Sep 27 meeting notes

Brendan Eich brendan at
Fri Sep 30 16:34:34 PDT 2011

On Sep 30, 2011, at 9:51 PM, Bob Nystrom wrote:

> On Fri, Sep 30, 2011 at 11:53 AM, Brendan Eich <brendan at> wrote:
> 1. Oliver and others do want x and y to be in scope somehow. They can't be via the |this| parameter object on the scope chain, though. That's dynamic scope (the prototype is extensible, or *a* prototype, possibly Object.prototype, is). But the desire to avoid this. prefixing is natural and predictable for people coming from C++, Java, etc. Should we consider supporting this expectation somehow, rather than steering people away from it with less natural syntax?
> When I first started using JS heavily, having to type this. everywhere drove me up the wall. Now I love it. It's definitely more verbose (and I really like CoffeeScript's answer here) but I think it's worth it to have a clear distinction between variables in lexical scope and properties of objects.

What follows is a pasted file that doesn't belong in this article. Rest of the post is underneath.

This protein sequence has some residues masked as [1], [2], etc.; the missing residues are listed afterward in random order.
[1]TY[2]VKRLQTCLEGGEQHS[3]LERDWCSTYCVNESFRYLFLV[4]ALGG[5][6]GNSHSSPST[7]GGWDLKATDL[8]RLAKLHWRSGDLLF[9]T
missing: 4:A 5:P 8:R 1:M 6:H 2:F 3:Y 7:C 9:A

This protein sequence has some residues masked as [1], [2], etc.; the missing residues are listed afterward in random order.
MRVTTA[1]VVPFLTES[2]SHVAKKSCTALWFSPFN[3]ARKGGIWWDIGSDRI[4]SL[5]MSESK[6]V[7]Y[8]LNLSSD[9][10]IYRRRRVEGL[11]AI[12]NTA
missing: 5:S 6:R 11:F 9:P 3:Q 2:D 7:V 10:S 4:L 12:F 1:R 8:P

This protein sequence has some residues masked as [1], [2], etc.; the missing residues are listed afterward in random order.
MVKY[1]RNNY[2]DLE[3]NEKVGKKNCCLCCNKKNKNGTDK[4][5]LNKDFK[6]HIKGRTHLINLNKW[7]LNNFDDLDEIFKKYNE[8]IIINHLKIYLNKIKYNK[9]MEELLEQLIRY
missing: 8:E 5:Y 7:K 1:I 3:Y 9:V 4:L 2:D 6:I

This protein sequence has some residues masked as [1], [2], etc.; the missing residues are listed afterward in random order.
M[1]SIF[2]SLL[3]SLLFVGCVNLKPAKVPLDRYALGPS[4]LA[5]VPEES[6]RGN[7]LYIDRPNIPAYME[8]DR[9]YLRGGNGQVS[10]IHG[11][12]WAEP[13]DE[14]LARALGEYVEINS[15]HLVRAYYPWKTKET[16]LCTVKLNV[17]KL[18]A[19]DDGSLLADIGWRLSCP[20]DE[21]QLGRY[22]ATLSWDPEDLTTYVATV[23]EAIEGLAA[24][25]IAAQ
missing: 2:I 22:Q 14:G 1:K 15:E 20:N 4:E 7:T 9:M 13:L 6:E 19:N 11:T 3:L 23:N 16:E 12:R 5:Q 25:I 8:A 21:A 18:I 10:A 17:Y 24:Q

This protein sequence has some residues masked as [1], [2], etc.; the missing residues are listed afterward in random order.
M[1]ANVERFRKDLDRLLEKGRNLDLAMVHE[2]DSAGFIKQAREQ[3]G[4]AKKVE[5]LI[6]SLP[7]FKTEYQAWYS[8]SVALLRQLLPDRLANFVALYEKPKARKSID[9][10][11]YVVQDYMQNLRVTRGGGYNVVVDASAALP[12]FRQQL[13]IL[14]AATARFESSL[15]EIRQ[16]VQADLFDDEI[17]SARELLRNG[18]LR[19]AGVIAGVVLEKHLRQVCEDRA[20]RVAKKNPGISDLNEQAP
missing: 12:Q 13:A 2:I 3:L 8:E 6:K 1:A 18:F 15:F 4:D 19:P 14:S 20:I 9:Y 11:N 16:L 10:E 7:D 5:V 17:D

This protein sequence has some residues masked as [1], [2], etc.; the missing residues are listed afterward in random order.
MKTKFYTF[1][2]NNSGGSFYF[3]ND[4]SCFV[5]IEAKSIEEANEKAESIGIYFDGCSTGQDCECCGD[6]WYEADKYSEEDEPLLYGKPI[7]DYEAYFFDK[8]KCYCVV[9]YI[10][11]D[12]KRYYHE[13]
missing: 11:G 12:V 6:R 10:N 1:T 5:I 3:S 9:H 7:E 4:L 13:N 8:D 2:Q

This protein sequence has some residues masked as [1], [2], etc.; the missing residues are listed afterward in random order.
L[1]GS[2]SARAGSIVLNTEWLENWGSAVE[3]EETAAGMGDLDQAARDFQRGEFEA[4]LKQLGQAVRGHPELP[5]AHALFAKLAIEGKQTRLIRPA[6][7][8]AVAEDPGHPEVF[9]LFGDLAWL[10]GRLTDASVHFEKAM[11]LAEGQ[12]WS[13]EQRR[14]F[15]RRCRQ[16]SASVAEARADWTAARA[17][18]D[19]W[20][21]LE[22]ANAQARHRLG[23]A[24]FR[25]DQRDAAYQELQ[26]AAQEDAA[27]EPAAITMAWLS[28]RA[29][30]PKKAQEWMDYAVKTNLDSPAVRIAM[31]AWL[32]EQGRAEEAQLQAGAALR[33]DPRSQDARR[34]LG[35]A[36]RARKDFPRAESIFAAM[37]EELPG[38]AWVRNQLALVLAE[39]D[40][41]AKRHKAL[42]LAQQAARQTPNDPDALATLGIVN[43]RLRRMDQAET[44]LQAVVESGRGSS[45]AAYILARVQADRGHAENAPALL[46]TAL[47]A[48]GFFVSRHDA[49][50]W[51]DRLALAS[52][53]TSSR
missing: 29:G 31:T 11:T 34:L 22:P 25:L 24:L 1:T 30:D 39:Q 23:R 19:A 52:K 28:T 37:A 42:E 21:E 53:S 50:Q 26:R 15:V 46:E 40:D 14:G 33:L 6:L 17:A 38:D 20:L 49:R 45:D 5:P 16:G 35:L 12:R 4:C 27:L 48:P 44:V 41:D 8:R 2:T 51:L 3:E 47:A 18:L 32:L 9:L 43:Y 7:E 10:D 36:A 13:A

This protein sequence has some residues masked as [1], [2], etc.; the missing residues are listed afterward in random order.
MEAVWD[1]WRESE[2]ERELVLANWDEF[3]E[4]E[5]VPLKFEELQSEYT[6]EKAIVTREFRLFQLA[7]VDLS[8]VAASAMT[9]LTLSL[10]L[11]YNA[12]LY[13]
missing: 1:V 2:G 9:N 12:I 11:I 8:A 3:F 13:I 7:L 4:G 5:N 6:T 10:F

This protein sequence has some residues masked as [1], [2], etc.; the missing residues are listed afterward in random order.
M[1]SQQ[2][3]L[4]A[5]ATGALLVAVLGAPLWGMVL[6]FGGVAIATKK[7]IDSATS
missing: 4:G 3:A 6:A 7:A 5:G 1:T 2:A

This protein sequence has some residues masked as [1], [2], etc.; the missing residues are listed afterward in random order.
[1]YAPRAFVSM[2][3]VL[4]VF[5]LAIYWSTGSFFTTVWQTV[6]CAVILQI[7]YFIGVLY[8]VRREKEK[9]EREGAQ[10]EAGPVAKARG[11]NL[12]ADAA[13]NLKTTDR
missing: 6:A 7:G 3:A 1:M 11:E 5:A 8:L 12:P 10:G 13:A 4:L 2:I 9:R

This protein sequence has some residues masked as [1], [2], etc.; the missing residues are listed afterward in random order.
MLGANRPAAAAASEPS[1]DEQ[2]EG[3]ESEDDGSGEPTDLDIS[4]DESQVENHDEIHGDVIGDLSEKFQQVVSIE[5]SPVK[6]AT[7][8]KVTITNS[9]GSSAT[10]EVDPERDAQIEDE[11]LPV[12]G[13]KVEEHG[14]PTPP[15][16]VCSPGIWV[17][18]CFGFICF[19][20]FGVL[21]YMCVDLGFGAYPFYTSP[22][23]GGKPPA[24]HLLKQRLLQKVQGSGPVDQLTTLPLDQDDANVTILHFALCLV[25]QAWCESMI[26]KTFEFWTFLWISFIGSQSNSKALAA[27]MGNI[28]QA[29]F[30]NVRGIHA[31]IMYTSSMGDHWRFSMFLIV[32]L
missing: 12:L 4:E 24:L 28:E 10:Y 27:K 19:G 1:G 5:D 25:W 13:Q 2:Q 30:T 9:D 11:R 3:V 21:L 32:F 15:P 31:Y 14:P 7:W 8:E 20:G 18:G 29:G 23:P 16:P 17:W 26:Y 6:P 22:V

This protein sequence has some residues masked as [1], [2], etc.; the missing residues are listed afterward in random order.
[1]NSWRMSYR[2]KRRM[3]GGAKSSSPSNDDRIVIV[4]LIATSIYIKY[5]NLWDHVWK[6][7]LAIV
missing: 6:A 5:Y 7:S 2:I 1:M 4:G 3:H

> When I went back to Java from JS, I found not having to do this. felt weird and magical. I think it works OK in a static language, but I'm not sure if it's asking for trouble in a dynamic one.

As I wrote, we wouldn't put |this| on the scope chain. Rather, declared (by whatever special form) instance variable names would create lexical bindings that alias |this| properties of the same name.

> My question for everyone: will users expect declared property names to be in-scope, no matter what the syntax for declaring or defining them is? I suspect so, and that makes me think we're not going to do well by "counter-steering" with object literal property init syntax.
> I'd like to hope not. Aside from the now dead with, I didn't think there were any places in the language where properties were in scope now, so I don't know if they would expect that to change.

No |with|, see above.

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